How many components does it take to switch on a light by voice? Here we look at what’s involved in using a Neopixel strip as a Google Home connected light bulb.
There are multiple ways of issuing commands to Google Assistant like via IFTTT or api.ai but only using Actions SDK directly lets us issue short commands like “Hey Google, lights on” rather than “Hey Google, tell house lights to switch on”. When registering as a ‘Light’, it also lets us use existing built in traits like ‘brightness and colour’ without having to write our own intents and re inventing the wheel.
Ignoring the initial OAuth handshake the flow of data is as follows:
Voice > CHIP/Phone > Google Assistant > https > express > Mosca MQTT > ESP32 > NeoPixel
Connecting to Google Actions requires a publicly accessible https endpoint, but getting proper SSL working on embedded in a home network behind a router is not easy, to say the least. So I opted to create a Dockerized HTTPS to MQTT gateway which will run on a publicly available VPS which will forward the received https traffic via MQTT to connected devices and respond back to the request with the MQTT reply from the device.
req.uest.info is an open source online debugging tool for capturing and displaying requests from clients in JSON without the need for a server, built using Node, MongoDB, Express, Angular & Socket.io.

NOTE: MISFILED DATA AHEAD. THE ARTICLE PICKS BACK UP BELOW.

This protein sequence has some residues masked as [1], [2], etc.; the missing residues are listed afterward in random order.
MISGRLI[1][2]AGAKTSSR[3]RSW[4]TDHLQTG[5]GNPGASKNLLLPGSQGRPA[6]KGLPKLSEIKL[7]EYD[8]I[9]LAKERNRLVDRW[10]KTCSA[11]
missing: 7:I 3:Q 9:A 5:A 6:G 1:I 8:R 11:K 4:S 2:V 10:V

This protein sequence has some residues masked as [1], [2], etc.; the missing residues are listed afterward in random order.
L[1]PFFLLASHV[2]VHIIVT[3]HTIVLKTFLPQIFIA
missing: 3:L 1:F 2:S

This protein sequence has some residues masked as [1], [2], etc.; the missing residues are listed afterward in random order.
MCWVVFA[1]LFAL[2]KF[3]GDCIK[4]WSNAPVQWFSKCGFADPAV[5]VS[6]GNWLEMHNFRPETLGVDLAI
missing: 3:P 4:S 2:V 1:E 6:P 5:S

The demo http://submit-request.herokuapp.com/ is currently hosted on Heroku. Simply set your form or application submit url to http://submit-request.herokuapp.com/submit/ and view the submission data.
When a REST request is made to /submit url the node express route/handler re-transmits/pushes the data to all connected clients using socket.io emit.
This message is handled on the client side by the angular socket.io service.
On row click, the data is passed through a json syntax highlighter and displayed.
TODO: Currently requests are visible to all by default, I’m working on allowing logged in users to make private requests from a set of IP addresses. The user authenticating and IP address management is already implemented using MongoDB and passport.js. What’s left is to search for the ip address when a request arrives, then if a match is found, send the request only to the users connected client. (ip address of each logged in client will have to be stored with their socket connection).
Feel free give feedback in the comments below or to submit a pull request/fork.
This started out as a quick project to interactively showcase my mobile portfolio, but turned into a project on it’s own taking a few days to complete. This allows you to embed a mobile site at any size while maintaining the scale of its contents.
Github project page:
Continue reading for an example. Continue reading